There have been many Doctors during the various seasons of Doctor Who. Viewers of the science fiction series range from dedicated “Whovians” to fans of “Classic Who” to fans of “a particular Doctor” to casual episode viewers.
Casual viewers who don’t have the time to watch the full series or who want to get into the programme but need a fantastic beginning point will find that certain episodes are more appropriate than others.
These segments can provide crucial exposition, feature stand-alone stories that are excellent on their own, or highlight pivotal periods in the characters’ arcs. In order to get a sense of each Doctor, watch their pilot episode and an episode from the middle of their season.
Top 5 Episodes of Doctor Who Ranked
Blink Season 3, Episode 10
Even if some of the other selections on our top 10 list might be contentious, I’m very confident that this one isn’t. The Weeping Angels, one of Doctor Who’s most strange yet terrifying foes, were first introduced in the brilliant and inventive episode “Blink.” It was the best episode of the series and more proof of the show’s ability to exploit terror to great purpose.
This fan-favorite is fantastic because it presents another another subversion of the standard Doctor Who episode format. The Doctor mostly makes an appearance through DVDs he filmed for this event; while this may seem strange and even foolish, his witty banter and insightful commentary on happenings he was only able to foretell at the time are pitch perfect.
Silence In The Library Season 4 Episode 8
Some may disagree, but I think The Doctor and River Song’s story arc, which begins with “Silence in the Library” and “Forest of the Dead,” is one of the best in Doctor Who’s history. Steven Moffat deserves all the credit for presenting a love story that begins in the middle and concludes in the beginning.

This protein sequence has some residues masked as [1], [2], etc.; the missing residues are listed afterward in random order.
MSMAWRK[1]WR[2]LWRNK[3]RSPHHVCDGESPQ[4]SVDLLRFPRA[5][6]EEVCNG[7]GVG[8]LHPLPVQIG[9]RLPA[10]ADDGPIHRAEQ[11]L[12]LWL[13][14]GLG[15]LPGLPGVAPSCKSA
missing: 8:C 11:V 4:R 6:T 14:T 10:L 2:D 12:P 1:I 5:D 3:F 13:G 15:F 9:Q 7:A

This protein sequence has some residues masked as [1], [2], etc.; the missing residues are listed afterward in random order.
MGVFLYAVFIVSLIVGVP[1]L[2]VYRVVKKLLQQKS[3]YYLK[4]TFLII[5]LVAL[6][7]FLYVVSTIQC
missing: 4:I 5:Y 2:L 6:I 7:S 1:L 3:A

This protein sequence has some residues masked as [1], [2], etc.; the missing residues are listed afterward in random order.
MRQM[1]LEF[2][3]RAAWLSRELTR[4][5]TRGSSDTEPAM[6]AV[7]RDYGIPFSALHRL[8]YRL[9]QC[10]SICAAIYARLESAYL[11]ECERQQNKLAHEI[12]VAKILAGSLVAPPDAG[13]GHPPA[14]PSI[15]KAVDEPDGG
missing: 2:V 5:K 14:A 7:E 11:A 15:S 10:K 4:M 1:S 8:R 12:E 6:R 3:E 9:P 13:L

It’s worth revisiting the series after Peter Capaldi’s tenure ended, as the tale only improved with time. Even while I’d love to see River Song again (and I’m sure Alex Kingston would, too), I worry that expanding the series past the point where she last appeared will detract from the character arc that was established.
The Girl in the Fireplace Season 2 Episode 4
The episode’s premise alone was intriguing (a spaceship is attempting self-repair using human body parts), but the episode quickly expanded upon that: Combination spine-chilling body horror, entertaining historical romp, and introspective look at the Doctor Who franchise.
The Doctor is “a lonely angel,” as Sophia Myles‘s Madame de Pompadour calls him, because he is constantly there to save the day but never sticks around to make friends. This episode considered what it takes to be the Doctor, both in terms of personal sacrifice and professional fulfilment.
The Eleventh Hour Season 5 Episode 1
In the season five premiere, written by Steven Moffat, Matt Smith made his quirky debut as the Eleventh Doctor, and Karen Gillan made her debut as the instantly likeable companion Amy Pond.
Smith and Killan’s chemistry was off the charts from the moment they met, and “The Eleventh Hour” had the same fairy tale-like tone and confident, intelligent planning that made so many of Moffat’s prior episodes wonderful.
The Impossible Planet Season 2 Episodes 8 and 9
You can count on one hand the number of times Satan (or more precisely, a creature that might be Satan) has appeared in current Doctor Who episodes. Even though The Doctor is never really sure if he’s in hell, the two-parter “The Impossible Planet” and “The Satan Pit” stands out as an unusual take on typical Doctor Who fare.
Perhaps its usage of the woefully underappreciated Ood species, or its place in history, has made it a classic. The Ood play an aggressive role in the tale, and it’s so well done that I found myself wishing they were used more frequently as villains. Perhaps the fact that they were mostly docile was a pleasant surprise, given their outward appearance, but after what happened here, it’s difficult to view them as anything but dangerous.
A revolutionary new miniseries based on the Doctor Who franchise is set to premiere; Flux is unlike anything viewers have seen in the current reboot so far. The possibility of new viewers means that the best Doctor Who episodes from previous seasons that can stand on their own should be rewatched so that fans can get exposed to a wide variety of characters and storylines with minimal effort.